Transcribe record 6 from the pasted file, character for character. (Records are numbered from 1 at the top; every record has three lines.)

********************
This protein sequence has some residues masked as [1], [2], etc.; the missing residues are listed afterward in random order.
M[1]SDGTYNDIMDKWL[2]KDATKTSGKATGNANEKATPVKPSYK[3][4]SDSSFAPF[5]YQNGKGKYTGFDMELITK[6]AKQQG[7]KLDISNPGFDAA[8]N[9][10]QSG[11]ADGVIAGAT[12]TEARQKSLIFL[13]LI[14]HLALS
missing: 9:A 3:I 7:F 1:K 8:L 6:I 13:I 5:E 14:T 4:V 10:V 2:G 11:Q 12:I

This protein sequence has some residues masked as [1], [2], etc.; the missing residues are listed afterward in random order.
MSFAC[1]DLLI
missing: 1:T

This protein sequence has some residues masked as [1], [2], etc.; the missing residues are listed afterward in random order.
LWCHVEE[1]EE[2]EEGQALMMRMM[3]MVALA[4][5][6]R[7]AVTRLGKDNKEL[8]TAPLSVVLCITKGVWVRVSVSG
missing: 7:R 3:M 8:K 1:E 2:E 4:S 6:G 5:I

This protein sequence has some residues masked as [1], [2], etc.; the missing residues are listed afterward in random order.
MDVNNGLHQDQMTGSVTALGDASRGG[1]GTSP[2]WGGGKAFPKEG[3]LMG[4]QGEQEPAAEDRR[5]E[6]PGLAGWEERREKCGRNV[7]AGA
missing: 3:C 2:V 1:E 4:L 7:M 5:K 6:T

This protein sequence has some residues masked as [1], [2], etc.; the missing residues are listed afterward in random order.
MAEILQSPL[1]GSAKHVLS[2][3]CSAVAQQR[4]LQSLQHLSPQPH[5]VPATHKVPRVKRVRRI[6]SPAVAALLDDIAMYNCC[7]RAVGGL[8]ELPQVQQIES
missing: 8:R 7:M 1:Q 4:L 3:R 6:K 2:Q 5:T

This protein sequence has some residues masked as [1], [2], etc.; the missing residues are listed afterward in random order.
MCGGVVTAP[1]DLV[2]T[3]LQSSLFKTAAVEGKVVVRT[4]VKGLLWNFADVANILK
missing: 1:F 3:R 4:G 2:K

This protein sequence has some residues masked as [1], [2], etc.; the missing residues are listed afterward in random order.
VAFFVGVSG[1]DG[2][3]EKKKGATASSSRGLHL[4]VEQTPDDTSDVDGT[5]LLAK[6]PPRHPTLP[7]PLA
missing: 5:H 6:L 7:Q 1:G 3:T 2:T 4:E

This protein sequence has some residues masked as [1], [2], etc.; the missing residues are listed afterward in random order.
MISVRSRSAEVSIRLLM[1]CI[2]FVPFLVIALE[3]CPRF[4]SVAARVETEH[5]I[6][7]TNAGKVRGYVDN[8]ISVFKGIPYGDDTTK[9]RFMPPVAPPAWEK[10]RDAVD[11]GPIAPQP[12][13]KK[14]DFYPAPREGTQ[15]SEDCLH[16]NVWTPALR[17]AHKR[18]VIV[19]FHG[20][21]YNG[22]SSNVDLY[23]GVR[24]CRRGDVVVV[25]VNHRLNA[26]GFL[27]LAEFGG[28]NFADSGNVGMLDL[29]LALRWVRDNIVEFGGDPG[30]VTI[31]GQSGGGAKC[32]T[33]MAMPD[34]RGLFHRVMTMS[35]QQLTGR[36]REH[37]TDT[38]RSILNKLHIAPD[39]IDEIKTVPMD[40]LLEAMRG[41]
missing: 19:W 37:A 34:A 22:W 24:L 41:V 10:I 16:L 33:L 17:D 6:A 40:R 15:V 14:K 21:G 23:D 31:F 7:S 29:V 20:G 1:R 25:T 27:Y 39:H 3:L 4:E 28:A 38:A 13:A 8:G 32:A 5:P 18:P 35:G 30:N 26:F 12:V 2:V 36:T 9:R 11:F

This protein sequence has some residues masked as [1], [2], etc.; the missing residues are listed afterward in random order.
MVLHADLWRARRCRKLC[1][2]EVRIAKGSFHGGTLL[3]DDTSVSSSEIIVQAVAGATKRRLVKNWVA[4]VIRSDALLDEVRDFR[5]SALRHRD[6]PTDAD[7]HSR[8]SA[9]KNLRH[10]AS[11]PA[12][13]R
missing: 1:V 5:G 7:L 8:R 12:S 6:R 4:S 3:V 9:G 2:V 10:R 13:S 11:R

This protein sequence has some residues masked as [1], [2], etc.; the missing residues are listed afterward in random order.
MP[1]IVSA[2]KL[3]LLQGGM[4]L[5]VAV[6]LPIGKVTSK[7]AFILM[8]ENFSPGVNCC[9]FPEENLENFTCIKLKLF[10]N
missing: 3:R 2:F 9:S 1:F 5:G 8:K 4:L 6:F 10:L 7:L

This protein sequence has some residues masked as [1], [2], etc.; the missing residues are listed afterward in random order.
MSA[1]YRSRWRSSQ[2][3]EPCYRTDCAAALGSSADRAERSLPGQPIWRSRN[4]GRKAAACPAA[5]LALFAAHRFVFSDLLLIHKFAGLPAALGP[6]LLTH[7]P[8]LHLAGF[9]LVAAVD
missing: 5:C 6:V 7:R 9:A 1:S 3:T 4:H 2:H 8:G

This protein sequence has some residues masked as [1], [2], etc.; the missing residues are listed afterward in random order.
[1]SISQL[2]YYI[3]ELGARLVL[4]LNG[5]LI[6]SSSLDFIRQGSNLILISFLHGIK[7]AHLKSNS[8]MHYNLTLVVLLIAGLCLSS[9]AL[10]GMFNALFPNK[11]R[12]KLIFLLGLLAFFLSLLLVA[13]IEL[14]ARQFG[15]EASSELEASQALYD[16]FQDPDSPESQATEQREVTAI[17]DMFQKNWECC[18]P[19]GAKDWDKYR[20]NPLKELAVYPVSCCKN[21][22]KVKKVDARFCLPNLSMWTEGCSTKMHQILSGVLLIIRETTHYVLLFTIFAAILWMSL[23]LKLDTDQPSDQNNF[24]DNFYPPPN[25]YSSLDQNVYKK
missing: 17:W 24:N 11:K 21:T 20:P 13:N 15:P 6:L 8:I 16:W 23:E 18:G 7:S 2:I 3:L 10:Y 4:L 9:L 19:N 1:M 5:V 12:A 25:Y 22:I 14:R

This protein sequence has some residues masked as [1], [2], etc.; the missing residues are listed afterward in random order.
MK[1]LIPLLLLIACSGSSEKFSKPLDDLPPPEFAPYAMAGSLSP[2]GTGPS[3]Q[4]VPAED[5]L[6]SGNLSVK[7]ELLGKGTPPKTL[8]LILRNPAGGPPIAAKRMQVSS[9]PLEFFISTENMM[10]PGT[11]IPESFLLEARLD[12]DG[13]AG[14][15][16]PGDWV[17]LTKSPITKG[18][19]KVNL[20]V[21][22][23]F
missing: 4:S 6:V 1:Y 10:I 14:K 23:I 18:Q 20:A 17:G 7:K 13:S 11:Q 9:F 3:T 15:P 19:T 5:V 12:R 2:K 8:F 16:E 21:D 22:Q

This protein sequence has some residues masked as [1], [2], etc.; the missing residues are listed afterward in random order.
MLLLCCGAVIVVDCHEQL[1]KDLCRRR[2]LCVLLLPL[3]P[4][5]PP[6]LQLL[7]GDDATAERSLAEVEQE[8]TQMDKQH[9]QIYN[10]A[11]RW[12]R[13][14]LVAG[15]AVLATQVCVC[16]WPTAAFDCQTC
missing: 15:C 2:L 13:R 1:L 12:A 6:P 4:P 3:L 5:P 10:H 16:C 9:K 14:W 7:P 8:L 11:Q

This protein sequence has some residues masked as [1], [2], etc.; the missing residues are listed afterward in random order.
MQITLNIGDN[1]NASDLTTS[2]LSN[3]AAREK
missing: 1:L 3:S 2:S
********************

This protein sequence has some residues masked as [1], [2], etc.; the missing residues are listed afterward in random order.
MCGGVVTAP[1]DLV[2]T[3]LQSSLFKTAAVEGKVVVRT[4]VKGLLWNFADVANILK
missing: 1:F 3:R 4:G 2:K